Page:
Trees We Love. The title couldn’t be simpler. Three short words to stand in for, in my opinion, the single most pondered, painted, photographed, thought about, talked about and beloved masterpiece of nature in the world. Trees don’t shout out or beg to be noticed but these silent curators of history deserve to be put on pedestals, admired, appreciated and recognized; and that is exactly what Hoy Audubon Society’s Trees We Love program has set out to do.
In a nutshell, Trees We Love receives tree nominations from any and all — stewards, admirers, young or old, whomever may have a favorite tree they would like to see receive formal recognition. We receive nominations; we site-visit such; we determine age, height and spread, and we award trees. All nominations receive arborist and committee site visits and complimentary letters detailing species, measurements and approximate age. Full awards receive bronze plaques, archival history detailing the site or history of the tree, a written narrative and a framed photo.
2018 Hoy Audubon Society’s/Trees We Love has completed its third year with three full awards, two honorary awards and one thank you award. Recipients are:
Trees We Love Award
- Black Maple — Approximate age, 170 years; stewards, the DeKoven Center; nominator, Ralph Anderson.
- White Oak — Approximate age, 210 years; stewards, Tracy and Steve Swantz, 6612 Brever Road, Burlington.
- Bur Oak — Approximate age, 188 years; stewards, Tricia and Matt Schlegel, 3309 19th St., Racine; nominator, Audrey Fedor.
- Hoptree, age unknown; species of significance/concern, Shoop Park, Wind Point; nominator, Melissa Warner.
- Cottonwood — 100-120 years (considered to be one of the largest in Racine County), Pan Yack Road, Kansasville; nominator, Judy Amundsen.
Acknowledgement of preservation efforts
- Bur Oak — Approximate age, more than 300 years old, 12706 Braun Road (Phase II, FoxConn), former homeowners, George and Vellabe Creuziger. Framed picture presented to Claude Lois and MT Boyle.
The folks we have met, the trees we have seen, the things we have learned and the history we have received have been fascinating, inspiring and heartening.
Trees include European beeches (non-native) whom were most certainly planted by first immigrants and settlers; bur oaks whom in infancy were forest trees, now on small urban plots, or stately country lawns; white oaks who witnessed the last of the Wisconsin wild buffalo; native larch, certainly alive prior to village creation; camperdownii elm, the elite tree most certainly planted in commemoration of a Civil War event; the Indian pointer oak, marking an ancient Indian trail; matriarch sugar maples, the crowning glory of autumn; the black maple planted at the same time as the better known historical gem, The DeKoven Center; the stately sycamore, or as the Indians named them The Ghosts in the Forest; the native seemingly-unimportant, but-oh-so significant, hoptree, and the stately cottonwood, willow, apple and magnolia. The list goes on.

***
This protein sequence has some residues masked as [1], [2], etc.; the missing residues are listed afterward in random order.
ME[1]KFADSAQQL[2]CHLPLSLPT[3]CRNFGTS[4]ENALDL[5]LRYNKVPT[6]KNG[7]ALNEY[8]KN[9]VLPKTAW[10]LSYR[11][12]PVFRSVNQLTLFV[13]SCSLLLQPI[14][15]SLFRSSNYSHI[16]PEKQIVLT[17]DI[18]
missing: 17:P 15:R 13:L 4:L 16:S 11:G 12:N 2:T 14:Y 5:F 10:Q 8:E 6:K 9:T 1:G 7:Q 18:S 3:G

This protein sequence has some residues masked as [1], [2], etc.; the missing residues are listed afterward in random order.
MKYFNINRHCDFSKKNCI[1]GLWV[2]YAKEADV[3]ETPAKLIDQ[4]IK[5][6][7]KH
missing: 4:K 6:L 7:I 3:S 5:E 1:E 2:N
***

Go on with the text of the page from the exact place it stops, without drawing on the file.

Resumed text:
Trees We Love also recognizes the stewards and nominators and their passion and deep love for their land and the trees. George and Vellabe Creuziger, while taking on the heartbreaking task of leaving their generations owned farm, took the time to nominate their massive, 300-year-old bur oak in an effort to save it from Foxconn construction.
Racine County supervisors responded immediately and pointed me in the direction of MT Boyle, chief of staff to Racine County Executive Jonathan Delagrave, and Claude Lois, Foxconn project manager for the Village of Mount Pleasant. The inspiring stewards literally altered road construction and wrapped the massive tree roots to protect it from exposure and to ensure its survival.
Trees We Love recognizes the awe-inspiring oak savannahs, the parks, the cemeteries, the cathedrals of pocket old-growth forest, and nominations from individuals and non-owners seeking recognition for a favorite tree in their neighborhood, along the path of a favored ramble or a pass by on a daily drive.
Trees We Love is a quality program, spanning many months. We begin in March or so and award in November. It takes the time and the passion of the committee, the archivists and the arborists.
May Trees We Love continue to encourage and inspire folks to get out of the weeds and into the trees, to protect and appreciate our living history, and to perhaps ensure that these grand and noble trees live out their lives.
To learn more about Hoy Audubon Society’s Trees We Love, go to hoyaudubon.org/TreesWeLove.